When I was little, I often played a game of shaking inanimate objects like cereal boxes through the house phone to my best friend so she could guess the sound.
So it’s perhaps no surprise that, like many Irish people, I’ve embraced the culture of mobile voice notes with enthusiasm.
Although my child’s acting wasn’t for everyone in the 1980s, I confess as a bit of an amateur actress, I loved the element of performance that comes with the “what’s up” phone call – just as I do with the voice today Remarks.
I can let my partner know exactly how I’m feeling on a Monday morning when the weather is a bit crappy outside, or I can let my friend know about a specific semi-hilarious moment I can experience at the grocery store.
The amateur playwright in me loves the act of storytelling and performance coupled with voice notes.
However, while many of us are busy retelling our own WhatsApp or iMessage chats to friends and family, others are giving a hoot to those who create mini-podcasts instead of just picking up the phone or texting.
But does the ability to take voice notes say anything about us as humans?
The trend seems to be most popular with millennials, and I can almost, almost, fit into that category—though not quite. My friends in their late 20s and early 30s seem to love sending and receiving voice notes.
However, when I cross that age limit and send voice memos to older friends and even my partner who is actually three years younger than me, they absolutely hate it.
A friend in his fifties who lives abroad flatly refuses to respond to my personal and artistically authentic accounts. He’ll only be on the phone – which I admit I don’t have much time for – or texting.
While I have friends in their 40s who haven’t jumped on the voice note bandwagon yet.
So it is obvious that age is a factor in terms of voice memo culture. But it’s not just age. My partner is three years younger than me and he can’t stand voice memos.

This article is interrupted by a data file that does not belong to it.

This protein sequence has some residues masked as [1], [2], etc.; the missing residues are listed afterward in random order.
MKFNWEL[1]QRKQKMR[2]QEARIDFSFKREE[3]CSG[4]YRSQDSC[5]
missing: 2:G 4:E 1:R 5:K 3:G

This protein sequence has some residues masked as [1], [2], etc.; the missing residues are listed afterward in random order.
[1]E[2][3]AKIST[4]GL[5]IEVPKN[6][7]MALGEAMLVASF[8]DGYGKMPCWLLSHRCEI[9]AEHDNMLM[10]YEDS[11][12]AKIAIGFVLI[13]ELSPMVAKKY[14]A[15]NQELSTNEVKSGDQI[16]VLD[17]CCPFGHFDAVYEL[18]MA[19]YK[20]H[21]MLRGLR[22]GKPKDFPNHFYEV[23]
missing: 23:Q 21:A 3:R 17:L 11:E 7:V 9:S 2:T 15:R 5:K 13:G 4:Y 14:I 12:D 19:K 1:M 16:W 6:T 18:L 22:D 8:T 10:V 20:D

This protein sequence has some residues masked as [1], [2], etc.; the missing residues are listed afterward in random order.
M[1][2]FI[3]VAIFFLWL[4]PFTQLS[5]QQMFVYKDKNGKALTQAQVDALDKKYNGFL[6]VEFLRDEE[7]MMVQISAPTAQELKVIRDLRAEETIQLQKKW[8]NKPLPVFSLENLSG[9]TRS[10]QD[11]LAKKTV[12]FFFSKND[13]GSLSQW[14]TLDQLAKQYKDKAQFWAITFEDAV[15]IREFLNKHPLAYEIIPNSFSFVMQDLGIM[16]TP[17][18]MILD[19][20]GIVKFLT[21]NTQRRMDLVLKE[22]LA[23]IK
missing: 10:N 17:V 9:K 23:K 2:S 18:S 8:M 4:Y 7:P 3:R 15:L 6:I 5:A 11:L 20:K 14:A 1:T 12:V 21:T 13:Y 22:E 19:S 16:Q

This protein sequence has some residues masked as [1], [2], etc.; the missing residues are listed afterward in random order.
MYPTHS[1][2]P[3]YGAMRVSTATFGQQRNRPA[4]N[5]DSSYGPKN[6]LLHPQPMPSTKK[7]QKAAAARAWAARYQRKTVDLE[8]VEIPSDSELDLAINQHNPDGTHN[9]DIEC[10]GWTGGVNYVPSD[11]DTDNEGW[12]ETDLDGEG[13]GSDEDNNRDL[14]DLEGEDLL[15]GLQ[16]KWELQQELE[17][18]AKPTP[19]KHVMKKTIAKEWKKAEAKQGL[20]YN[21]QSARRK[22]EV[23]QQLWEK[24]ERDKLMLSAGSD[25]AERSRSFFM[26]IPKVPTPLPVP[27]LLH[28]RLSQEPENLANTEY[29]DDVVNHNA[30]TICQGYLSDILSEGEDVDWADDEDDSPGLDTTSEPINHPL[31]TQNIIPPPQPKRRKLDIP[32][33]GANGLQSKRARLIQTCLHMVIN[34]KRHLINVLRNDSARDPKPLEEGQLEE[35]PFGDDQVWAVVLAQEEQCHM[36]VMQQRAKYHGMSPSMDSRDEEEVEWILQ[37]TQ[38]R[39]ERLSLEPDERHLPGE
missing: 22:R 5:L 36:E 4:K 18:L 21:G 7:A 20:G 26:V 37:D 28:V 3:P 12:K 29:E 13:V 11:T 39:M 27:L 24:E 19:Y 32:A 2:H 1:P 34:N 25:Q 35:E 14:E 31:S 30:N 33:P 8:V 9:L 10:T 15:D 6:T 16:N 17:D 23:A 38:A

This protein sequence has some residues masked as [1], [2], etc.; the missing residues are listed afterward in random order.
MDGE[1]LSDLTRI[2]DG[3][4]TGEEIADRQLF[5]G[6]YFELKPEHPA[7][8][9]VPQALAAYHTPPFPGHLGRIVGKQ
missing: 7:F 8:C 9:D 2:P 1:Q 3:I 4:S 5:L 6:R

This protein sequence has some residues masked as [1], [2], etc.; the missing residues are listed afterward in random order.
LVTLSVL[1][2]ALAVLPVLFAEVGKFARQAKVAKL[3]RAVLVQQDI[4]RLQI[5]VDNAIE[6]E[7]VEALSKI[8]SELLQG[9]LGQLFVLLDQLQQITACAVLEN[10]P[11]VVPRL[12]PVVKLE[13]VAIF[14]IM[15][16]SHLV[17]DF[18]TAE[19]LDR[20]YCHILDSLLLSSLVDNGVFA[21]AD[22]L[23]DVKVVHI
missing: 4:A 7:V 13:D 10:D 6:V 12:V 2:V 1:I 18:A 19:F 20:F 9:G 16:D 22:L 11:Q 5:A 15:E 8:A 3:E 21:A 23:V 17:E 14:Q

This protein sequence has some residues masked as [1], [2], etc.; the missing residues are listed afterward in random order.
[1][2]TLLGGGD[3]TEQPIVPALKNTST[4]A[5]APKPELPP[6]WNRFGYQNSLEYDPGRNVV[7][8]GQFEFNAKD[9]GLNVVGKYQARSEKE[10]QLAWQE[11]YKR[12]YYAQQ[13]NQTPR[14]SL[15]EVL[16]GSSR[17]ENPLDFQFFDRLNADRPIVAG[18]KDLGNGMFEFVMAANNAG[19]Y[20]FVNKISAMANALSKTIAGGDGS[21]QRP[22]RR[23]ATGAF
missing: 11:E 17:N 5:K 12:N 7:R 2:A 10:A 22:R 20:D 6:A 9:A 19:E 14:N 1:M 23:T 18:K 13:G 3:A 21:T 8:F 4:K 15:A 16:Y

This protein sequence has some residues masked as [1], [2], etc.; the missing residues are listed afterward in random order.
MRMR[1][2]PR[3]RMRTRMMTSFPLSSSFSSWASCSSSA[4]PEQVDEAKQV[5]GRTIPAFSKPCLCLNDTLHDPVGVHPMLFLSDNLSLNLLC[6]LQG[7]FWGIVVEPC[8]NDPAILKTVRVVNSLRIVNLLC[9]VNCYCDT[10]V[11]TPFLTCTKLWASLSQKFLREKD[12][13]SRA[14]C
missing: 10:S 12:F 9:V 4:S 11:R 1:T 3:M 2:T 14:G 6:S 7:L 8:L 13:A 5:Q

Still, he actually fits into the millennial age category, only just – a fact he proudly states on occasion, much to my amazement of Generation Xers.
After all, my generation made punk and didn’t come up with terms like “grown up” for why someone in their 30s still feels like a kid. Hey ho.
Even now that he’s broken a bone in his left hand, he’d rather write with his good hand than send a voice memo – a task I actually make that much easier and more fun. But no, he wants to text, so he texts and when I make a voice memo, he puts up with it, responding by text but never, ever delving into the world of voice memos.
My younger friends regularly give me glimpses of their days. The baby won’t sleep and I can hear the exhaustion in their voices.
But how madly do they suddenly sound excited at the prospect of a night far away. Or there is the friend who is overly dramatic and tells me how upset his workday is and how he feels like leaving the country.
I smile listening to friends back home in Manchester. One is perpetually single and fills me in on more dating drama, while the other is almost zen-like in her voice memos. Listening to her gives me instant calm and takes me straight back to my roots.
In each of the voice memos I receive, I hear my friends and I feel emotionally connected to them, as I hope they do when they hear me.
There’s something special about that. This means that even when we’re busy, we can take a little break to catch up on each other’s lives – because doesn’t that make us human? emotional connection.
Text often feels flat these days. I’ve had disagreements after texts where either I or the recipient didn’t understand the context or intended humor behind a comment.
Many of us don’t have much time left for long and cumbersome phone calls. I am involved with my friends who tend to prefer this medium of communication and I enjoy hearing their voices during a call, but I enjoy passing a voice memo to others.
Earlier this month, Kerry’s own Donie O’Sullivan, a CNN journalist, tweeted his confusion over the Irish love affair with voice memos.
“Since when do the Irish send voice notes instead of texts?” he wrote. Amidst the replies to the tweet came Irish people professing their love or hate for the method of communication. One woman wrote: “It’s too late for me… my mom sent me eight minute ones. Save yourself…”
Another admitted her voice memos resembled podcasts. One parent said her teenager was busy sending voice memos to her friend as she tried to speak to their child. “It’s very confusing for everyone like me,” she said.
Another replied: “The freedom of a good roam. These can be 10 minute personalized podcasts from your friends.”
In the meantime, I’m wondering if anyone would participate in shaking the odd household item into their voice notes?
I’m all for reliving the 1980s in these post-pandemic days.
https://www.independent.ie/life/personal-updates-or-irritating-rambles-how-irelands-love-affair-with-whatsapp-voice-notes-says-a-lot-about-us-41585324.html Personal updates or irritating forays? How Ireland’s love affair with WhatsApp voice notes says a lot about us